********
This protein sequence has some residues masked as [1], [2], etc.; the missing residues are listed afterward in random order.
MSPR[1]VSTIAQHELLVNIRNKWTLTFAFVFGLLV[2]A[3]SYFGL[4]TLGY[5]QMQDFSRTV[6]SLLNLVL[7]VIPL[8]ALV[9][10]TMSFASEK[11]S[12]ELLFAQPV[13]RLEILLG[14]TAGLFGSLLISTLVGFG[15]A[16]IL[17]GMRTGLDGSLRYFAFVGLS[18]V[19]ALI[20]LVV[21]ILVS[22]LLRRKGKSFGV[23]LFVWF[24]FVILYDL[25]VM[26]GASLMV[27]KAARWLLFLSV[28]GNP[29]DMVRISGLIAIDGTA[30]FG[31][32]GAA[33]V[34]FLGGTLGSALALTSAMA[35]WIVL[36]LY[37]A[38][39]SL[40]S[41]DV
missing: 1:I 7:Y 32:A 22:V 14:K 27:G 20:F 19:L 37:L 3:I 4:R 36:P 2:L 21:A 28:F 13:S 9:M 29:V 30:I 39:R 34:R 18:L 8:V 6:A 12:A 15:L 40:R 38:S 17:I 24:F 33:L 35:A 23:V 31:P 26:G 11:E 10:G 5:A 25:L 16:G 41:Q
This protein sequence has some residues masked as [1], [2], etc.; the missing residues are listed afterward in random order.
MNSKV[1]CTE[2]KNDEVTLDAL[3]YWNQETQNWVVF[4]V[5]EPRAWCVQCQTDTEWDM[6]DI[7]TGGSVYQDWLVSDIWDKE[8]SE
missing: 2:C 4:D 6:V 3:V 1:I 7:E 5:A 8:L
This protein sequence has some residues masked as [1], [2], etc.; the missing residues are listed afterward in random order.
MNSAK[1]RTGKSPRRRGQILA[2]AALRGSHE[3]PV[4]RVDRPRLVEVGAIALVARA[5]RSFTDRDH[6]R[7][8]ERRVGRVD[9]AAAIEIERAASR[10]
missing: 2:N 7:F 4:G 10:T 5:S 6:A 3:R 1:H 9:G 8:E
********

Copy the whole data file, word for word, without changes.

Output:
This protein sequence has some residues masked as [1], [2], etc.; the missing residues are listed afterward in random order.
MSPR[1]VSTIAQHELLVNIRNKWTLTFAFVFGLLV[2]A[3]SYFGL[4]TLGY[5]QMQDFSRTV[6]SLLNLVL[7]VIPL[8]ALV[9][10]TMSFASEK[11]S[12]ELLFAQPV[13]RLEILLG[14]TAGLFGSLLISTLVGFG[15]A[16]IL[17]GMRTGLDGSLRYFAFVGLS[18]V[19]ALI[20]LVV[21]ILVS[22]LLRRKGKSFGV[23]LFVWF[24]FVILYDL[25]VM[26]GASLMV[27]KAARWLLFLSV[28]GNP[29]DMVRISGLIAIDGTA[30]FG[31][32]GAA[33]V[34]FLGGTLGSALALTSAMA[35]WIVL[36]LY[37]A[38][39]SL[40]S[41]DV
missing: 1:I 7:Y 32:A 22:V 14:K 27:G 20:F 19:L 37:L 3:I 4:R 36:P 2:L 21:A 28:F 13:S 9:M 29:V 30:I 39:R 34:R 18:L 8:V 6:A 12:A 15:L 40:R 38:S 17:I 24:F 33:L 35:A 23:V 31:P 26:G 11:E 10:G 5:A 25:L 16:G 41:Q
This protein sequence has some residues masked as [1], [2], etc.; the missing residues are listed afterward in random order.
MNSKV[1]CTE[2]KNDEVTLDAL[3]YWNQETQNWVVF[4]V[5]EPRAWCVQCQTDTEWDM[6]DI[7]TGGSVYQDWLVSDIWDKE[8]SE
missing: 2:C 4:D 6:V 3:V 1:I 7:E 5:A 8:L
This protein sequence has some residues masked as [1], [2], etc.; the missing residues are listed afterward in random order.
MNSAK[1]RTGKSPRRRGQILA[2]AALRGSHE[3]PV[4]RVDRPRLVEVGAIALVARA[5]RSFTDRDH[6]R[7][8]ERRVGRVD[9]AAAIEIERAASR[10]
missing: 2:N 7:F 4:G 10:T 5:S 6:A 3:R 1:H 9:G 8:E